|dc.identifier.citation||Smith, D. W. (1991). Development and application of a method for U-Th dating of the Bonney Drift, Taylor Valley, Antarctica (Thesis, Master of Science (MSc)). The University of Waikato, Hamilton, New Zealand. Retrieved from https://hdl.handle.net/10289/12865||en
|dc.description.abstract||The lacustrine carbonates of the Bonney Drift, Taylor Valley, Antarctica were deposited in lakes proglacial to glaciers advancing through the valley, and now occur as lag and clasts in the glacial drift formed by the glacier. They commonly contain 8 to 25% detritus, including high levels of silica, titanium, iron, manganese, and other elements; making the extraction and purification of uranium and thorium problematic.
A standard U-Th dating process was adapted to deal with the technical problems peculiar to the samples dated. Silica often formed a gel at the head of the U-Th separation column, and was removed using HF. Titanium frequently precipitated out during the conversion of the thorium fraction from a HCl matrix to HNO₃ form (used for further ion exchange purification) causing very low thorium recovery. This was overcome by using much higher volumes during conversion.
The uranium eluate from the separation column often contained high levels of iron and manganese. These were removed on a small ion exchange column in HNO₃. The resin and wash volumes were adjusted to allow iron and manganese to wash off, but allowing the uranium to be held and eluted subsequently.
An electrodeposition method was developed to achieve the thin plates necessary for alpha spectroscopy. Silver cathode discs were used in a teflon plating cell, with a stirrer rotating on the spiral planar platinum anode. An NH₄Cl/HCl electrolyte was used, adjusted in pH after sample uptake.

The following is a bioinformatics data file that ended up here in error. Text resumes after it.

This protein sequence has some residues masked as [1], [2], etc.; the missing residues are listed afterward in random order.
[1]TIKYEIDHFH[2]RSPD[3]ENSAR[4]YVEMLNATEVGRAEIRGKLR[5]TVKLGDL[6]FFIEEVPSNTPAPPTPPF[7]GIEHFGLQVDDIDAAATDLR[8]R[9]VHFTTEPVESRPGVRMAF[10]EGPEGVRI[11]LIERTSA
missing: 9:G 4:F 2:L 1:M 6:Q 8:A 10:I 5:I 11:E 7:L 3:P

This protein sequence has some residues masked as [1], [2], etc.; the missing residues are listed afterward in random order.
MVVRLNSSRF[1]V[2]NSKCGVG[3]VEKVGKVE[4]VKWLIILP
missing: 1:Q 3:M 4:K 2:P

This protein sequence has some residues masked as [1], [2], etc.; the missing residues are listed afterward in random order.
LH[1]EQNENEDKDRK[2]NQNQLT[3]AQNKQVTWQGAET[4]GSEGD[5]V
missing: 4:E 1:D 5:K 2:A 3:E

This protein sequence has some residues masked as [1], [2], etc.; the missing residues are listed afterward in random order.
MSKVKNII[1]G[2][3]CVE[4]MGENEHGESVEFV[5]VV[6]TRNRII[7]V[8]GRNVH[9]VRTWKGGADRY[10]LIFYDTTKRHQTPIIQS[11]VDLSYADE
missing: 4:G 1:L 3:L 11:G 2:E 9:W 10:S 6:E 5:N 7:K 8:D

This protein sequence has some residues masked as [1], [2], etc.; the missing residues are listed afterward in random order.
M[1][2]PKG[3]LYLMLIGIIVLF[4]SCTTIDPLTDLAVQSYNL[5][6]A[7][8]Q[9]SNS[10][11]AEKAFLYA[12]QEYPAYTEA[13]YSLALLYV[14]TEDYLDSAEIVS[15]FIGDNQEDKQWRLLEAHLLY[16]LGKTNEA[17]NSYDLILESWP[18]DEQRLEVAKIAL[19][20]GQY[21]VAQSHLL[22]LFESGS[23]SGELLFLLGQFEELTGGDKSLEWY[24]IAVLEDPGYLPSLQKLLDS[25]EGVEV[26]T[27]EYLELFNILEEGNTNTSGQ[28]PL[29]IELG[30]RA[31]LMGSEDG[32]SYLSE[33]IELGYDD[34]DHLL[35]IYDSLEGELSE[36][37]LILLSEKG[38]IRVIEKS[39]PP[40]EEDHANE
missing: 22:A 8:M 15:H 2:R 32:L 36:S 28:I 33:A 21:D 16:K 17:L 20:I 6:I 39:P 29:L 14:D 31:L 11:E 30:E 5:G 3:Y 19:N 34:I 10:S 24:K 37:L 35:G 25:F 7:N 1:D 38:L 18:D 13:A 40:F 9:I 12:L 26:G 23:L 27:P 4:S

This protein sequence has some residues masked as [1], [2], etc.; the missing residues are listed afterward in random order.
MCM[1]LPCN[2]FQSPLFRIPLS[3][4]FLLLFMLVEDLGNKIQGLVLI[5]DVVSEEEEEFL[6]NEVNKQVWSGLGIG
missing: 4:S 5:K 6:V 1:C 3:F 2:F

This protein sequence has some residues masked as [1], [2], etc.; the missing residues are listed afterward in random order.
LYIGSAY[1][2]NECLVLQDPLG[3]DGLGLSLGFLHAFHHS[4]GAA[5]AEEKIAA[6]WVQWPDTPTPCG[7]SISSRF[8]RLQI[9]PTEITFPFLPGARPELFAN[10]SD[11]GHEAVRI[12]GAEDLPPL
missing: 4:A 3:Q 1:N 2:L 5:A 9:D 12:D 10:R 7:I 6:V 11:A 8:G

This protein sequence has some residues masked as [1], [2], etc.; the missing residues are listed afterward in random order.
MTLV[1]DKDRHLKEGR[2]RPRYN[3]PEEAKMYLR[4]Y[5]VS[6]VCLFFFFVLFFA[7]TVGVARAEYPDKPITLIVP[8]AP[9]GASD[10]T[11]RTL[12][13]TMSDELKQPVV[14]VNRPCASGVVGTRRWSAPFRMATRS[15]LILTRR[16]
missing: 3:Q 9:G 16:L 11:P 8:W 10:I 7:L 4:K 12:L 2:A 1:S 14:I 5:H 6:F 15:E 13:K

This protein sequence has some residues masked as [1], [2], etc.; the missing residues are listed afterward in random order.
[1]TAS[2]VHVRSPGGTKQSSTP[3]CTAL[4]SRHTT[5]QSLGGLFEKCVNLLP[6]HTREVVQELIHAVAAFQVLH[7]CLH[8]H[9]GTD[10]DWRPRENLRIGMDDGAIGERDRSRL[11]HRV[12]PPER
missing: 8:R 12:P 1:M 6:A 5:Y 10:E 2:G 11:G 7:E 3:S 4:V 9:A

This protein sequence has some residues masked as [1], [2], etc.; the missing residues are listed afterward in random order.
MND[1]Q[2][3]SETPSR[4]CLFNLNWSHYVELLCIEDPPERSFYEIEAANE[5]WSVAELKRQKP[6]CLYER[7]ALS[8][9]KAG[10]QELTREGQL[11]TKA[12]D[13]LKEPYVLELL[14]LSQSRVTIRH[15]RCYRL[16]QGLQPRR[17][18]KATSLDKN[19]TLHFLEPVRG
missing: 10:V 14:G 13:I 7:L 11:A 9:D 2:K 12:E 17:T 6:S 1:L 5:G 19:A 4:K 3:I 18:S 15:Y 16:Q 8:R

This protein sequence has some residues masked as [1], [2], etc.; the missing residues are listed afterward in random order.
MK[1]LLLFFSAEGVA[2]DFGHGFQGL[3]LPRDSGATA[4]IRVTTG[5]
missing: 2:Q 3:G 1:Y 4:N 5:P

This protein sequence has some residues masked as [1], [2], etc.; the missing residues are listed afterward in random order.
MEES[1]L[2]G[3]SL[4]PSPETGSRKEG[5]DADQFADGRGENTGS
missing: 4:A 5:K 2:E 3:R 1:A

Of the 62 samples successfully dated, 13 were eliminated for such reasons as low resolution and spectral shift; leaving 17 duplicates, one triplicate and 12 single analyses for further consideration. Samples with low ²³²Th/TIFFS
Th levels were corrected for detrital ²³²Th addition.
The dates obtained were considered in terms of age, geographic distribution, and uranium isotope ratios and concentrations. δ180 suggested that samples were derived from either Taylor Glacier meltwaters, or possibly Ross Ice Sheet Stage 6 meltwaters, and showed that δ180 values in the meltwaters increased towards the middle of each event.
Three major events were identified.
(i) an extensive period of deposition around 240 to 300kA (Stage 9?), This may possibly represent two events, in a lake(s) most likely formed proglacial to an expanded Taylor Glacier.
(ii) a short period of lacustrine conditions around 175 to 190 kA ago, correlated with either Taylor Glacier expansion at the end of Stage 7, or Ross Ice Sheet thickening at the start of Stage 6.
(iii) a period of carbonate deposition from 130 to 80 kA( Stage 5), more extensive than that at 175-190 kA. The expanding glacier (Taylor II) then advanced through the carbonates, and those of the earlier events, and redeposited.
The events interpreted appear to correlate with global interglacials, as suggested by Hendy et al (1979). It seems that during interglacials, the East Antarctic Ice Sheet expands (the absence of a sea ice apron allows increased precipitation). As a result, expansion of the East Antarctic Ice Sheet would be expected as a consequence of greenhouse gas warming, offsetting sea level rises caused by melting of temperate glaciers and ice sheets.||